French Recipes: Mushroom Pâté
Fri 20 Dec 2013
’Tis the season for festive soirées and holiday dinners. I love the French cuisine served at this time of year. You might see oysters, foie gras, filet de boeuf and of course bûche de Noël for dessert. Pâté is also a staple dish on many menus now and at most times of the year. The French recipes for pâté can vary greatly to include pork, veal and/or chicken liver. Given the rise of vegetarians at my holiday parties, I decided to try my hand at a meatless pâté that uses wild mushrooms as the main ingredient.
Mushrooms are another one of those perfectly Parisian items for me. Once fall hits, I get excited to see the wide range of mushrooms on display, from girolles to cèpes, and chanterelles to pleurotes (oyster mushrooms). Many of these varieties can be found in the United States as well as other countries around the world. This recipe works with whichever mushrooms are native and available in your hometown. I also included some dried mushrooms that add a very robust flavor for those who love the woodsy taste of mushrooms as much as I do.
The serving style of pâté is as varied as its ingredients. Serve it cold in a rectangular or oval dish and you have a terrine. Place pastry around the pâté and you have pâté en croûte. Because it’s the holidays and everyone is always pressed for time, I say simply mix your ingredients together and serve your pâté in a beautiful porcelain dish after refrigeration.
Another quality to love about pâté is that you can make it a day or two before serving, and the flavors actually further develop while it sits in the refrigerator. And what can be better at the holidays than saving time in the kitchen so you can spend more hours with friends and family over delicious food. Joyeux Noël et bon appétit!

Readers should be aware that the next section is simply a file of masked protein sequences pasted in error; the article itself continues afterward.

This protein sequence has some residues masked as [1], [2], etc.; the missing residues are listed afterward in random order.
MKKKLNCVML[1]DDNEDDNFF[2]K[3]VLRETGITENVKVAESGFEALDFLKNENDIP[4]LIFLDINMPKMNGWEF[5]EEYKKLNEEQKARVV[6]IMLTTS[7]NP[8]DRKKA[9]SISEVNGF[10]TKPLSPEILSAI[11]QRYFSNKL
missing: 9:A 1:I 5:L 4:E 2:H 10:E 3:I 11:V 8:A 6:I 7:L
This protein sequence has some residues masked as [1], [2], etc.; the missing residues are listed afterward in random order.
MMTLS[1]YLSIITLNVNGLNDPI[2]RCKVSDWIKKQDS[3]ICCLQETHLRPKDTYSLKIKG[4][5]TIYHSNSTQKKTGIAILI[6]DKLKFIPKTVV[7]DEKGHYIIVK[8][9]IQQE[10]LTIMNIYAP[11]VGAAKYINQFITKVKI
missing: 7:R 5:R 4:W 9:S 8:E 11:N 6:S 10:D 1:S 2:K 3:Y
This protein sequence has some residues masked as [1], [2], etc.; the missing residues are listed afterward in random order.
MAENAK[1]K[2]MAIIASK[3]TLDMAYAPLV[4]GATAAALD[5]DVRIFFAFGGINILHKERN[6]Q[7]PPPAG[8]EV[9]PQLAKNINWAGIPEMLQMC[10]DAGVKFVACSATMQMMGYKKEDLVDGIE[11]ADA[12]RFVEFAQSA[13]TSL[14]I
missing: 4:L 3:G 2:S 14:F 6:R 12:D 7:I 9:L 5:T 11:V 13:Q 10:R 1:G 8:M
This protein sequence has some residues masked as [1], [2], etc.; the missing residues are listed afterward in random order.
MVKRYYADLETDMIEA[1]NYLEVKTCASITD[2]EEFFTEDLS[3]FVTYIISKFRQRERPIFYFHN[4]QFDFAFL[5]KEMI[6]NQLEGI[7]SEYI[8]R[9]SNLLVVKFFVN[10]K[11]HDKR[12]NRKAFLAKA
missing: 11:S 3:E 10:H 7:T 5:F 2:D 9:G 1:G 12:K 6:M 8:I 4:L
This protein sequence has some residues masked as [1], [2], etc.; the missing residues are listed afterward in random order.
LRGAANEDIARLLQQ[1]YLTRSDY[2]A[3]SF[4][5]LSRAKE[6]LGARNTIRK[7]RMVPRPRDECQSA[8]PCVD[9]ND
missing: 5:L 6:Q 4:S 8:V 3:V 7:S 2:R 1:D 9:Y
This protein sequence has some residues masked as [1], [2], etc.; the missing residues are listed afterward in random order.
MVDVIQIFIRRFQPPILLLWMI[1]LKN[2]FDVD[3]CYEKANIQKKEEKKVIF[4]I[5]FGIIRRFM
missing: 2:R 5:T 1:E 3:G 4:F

16 ounces mixed wild mushrooms, like shitake, cremini, oyster
1 ounce dried mushrooms, like porcini
4 ounces minced shallot
4 ounces goat cheese
1 tablespoon fresh thyme
2 tablespoons unsalted butter
½ teaspoon piment d’Espelette
2 tablespoons balsamic vinegar
2 tablespoons truffle oil
4 ounces toasted walnuts
salt and pepper to taste
toasted baguette slices for serving
cornichons for serving
1. Place the dried mushrooms in hot water for 30 minutes.
2. Melt the butter in a large, heavy skillet. Add shallots and cook until translucent, nearly brown, being careful not to burn them.
3. Clean fresh mushrooms with a lightly moistened paper towel. Slice and add them to the pan along with the fresh thyme. Add salt and pepper to taste. Cook 10–15 minutes, until dry and browned.
4. After the 30 minutes has elapsed, drain the dried mushrooms and pat dry. Add the dried mushrooms to the skillet, along with the juice of the lemon and the piment d’Espelette. Stir to combine.
5. When all the liquid has evaporated, remove from heat and add the balsamic vinegar, goat cheese and 1 tablespoon of the truffle oil.
6. While the pan mixture is cooling, chop the walnuts in the food processor. Add the contents from the skillet to the processor and combine until mixed but still slightly chunky. Place all contents in a bowl, cover and refrigerate overnight.
7. The next day, add the rest of the truffle oil and serve on toasted baguette slices with cornichons.
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